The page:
⮚ Actually, the above approach does not look effective. So, the best solution is to centralize the configuration or properties so that each and every microservices can access those value. So, to make this easy Spring developer came up with Spring Cloud Vault concept.
⮚ Basically, Vault will provide some central space where we can configure our secrets like username or password or DB related properties. In the above diagram, in the vault server we can configure username and password, so that all the three or four microservices can directly talk to the Vault to fetch the username and password(Secrets). So, here we do not have to hardcode the common properties or secrets value in each and every microservices.
I have explained the above scenario with a practical example:
⮚ First step is we need to install Vault in our local system. You can visit this site which gives the detailed steps to install Vault. This is spring official site.(https://spring.io/guides/gs/vault-config/). Then you can install and launch Vault link in that page. This page gives installation steps both for Mac and windows users. For windows users, this is the link to download the vault(https://www.vaultproject.io/docs/install).
⮚ After the download just executes the vault.exe file from your local system. You have to configure the vault directory in the system environment variable. Then execute the below command: After running the command you will see the success output as I have given below:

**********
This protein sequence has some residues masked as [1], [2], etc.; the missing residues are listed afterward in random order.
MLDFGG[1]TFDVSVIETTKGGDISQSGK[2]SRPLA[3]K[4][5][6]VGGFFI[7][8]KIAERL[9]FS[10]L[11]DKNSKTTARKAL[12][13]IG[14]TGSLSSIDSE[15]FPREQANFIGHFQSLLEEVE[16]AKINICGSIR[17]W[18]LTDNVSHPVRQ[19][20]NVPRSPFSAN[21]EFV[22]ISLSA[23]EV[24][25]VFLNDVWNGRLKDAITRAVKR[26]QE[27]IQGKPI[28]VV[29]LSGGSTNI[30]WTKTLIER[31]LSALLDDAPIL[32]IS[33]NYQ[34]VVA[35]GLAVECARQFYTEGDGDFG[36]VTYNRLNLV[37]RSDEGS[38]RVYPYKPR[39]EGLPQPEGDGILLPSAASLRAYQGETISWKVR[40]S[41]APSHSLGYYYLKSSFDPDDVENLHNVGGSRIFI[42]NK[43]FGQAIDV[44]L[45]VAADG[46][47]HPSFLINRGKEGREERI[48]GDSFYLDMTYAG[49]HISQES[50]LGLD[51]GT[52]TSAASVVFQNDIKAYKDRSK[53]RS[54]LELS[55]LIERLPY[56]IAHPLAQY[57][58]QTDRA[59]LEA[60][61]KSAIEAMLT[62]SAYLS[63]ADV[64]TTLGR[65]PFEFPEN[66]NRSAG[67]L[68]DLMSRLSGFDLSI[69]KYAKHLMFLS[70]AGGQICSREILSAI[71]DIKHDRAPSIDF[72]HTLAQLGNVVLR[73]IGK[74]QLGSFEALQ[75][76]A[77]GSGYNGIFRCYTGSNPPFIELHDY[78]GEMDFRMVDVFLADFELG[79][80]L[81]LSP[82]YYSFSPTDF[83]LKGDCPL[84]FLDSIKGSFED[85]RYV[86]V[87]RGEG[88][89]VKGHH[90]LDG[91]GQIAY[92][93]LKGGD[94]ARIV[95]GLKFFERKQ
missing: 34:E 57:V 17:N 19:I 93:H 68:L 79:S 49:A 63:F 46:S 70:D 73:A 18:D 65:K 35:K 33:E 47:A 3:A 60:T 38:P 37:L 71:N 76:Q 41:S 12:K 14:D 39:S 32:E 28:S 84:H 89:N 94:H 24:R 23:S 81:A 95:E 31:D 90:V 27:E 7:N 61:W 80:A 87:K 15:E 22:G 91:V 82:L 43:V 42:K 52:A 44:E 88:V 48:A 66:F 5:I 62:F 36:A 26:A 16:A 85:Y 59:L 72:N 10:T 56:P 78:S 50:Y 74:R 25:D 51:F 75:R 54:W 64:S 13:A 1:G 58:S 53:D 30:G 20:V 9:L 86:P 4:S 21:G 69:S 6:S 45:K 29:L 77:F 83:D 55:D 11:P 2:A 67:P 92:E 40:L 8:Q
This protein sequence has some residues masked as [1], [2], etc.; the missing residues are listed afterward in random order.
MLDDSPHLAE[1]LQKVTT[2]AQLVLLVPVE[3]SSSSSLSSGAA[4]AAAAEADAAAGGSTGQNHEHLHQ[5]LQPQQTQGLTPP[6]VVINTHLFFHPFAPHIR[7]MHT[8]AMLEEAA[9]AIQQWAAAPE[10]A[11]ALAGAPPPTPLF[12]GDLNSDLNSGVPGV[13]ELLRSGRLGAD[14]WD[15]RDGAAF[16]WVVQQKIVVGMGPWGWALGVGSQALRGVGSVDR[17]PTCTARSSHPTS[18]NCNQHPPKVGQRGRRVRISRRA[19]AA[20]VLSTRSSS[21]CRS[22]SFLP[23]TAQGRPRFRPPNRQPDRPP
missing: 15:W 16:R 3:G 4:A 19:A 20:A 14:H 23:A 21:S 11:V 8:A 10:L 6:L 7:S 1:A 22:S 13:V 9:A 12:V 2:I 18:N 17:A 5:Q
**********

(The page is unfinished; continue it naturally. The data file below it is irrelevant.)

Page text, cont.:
⮚ Now the vault server installed successfully and in this vault server we can be able to write or read or delete the secrets. In this example I have explained how to write the secrets into the vault server from our Springboot application and then I have shown how to read those values as well.
⮚ The next step is we have to set the vault server address through the command:
set VAULT_ADDR = http://127.0.0.1:8200
⮚ Now through the command we will be able to write the secrets into vault server:
⮚ Here spring-vault-demo is my project name. You can give your own project name and aegis.username is the prefix. Password also you can give with prefix like above.
⮚ Now to read that secret there is another command: vault kv get secret/spring-vault-demo
⮚ It will give you the username and password that we have stored in the vault server. You can delete the secrets using the vault kv delete command.
⮚ Now, let’s create a Springboot project. In the project pom file we have to add the spring cloud starter vault maven dependency in the pom file:
⮚ Now, we have to create our main class. We have to create our own POJO for storing the username and password that we have already stored in the vault server.
⮚ Then let’s create a VaultConfigApplicationclass where we will be specifying the Passcode class in the enable configuration property annotation. This is our main spring boot application class. I have added constructor injection for the Passcode class here.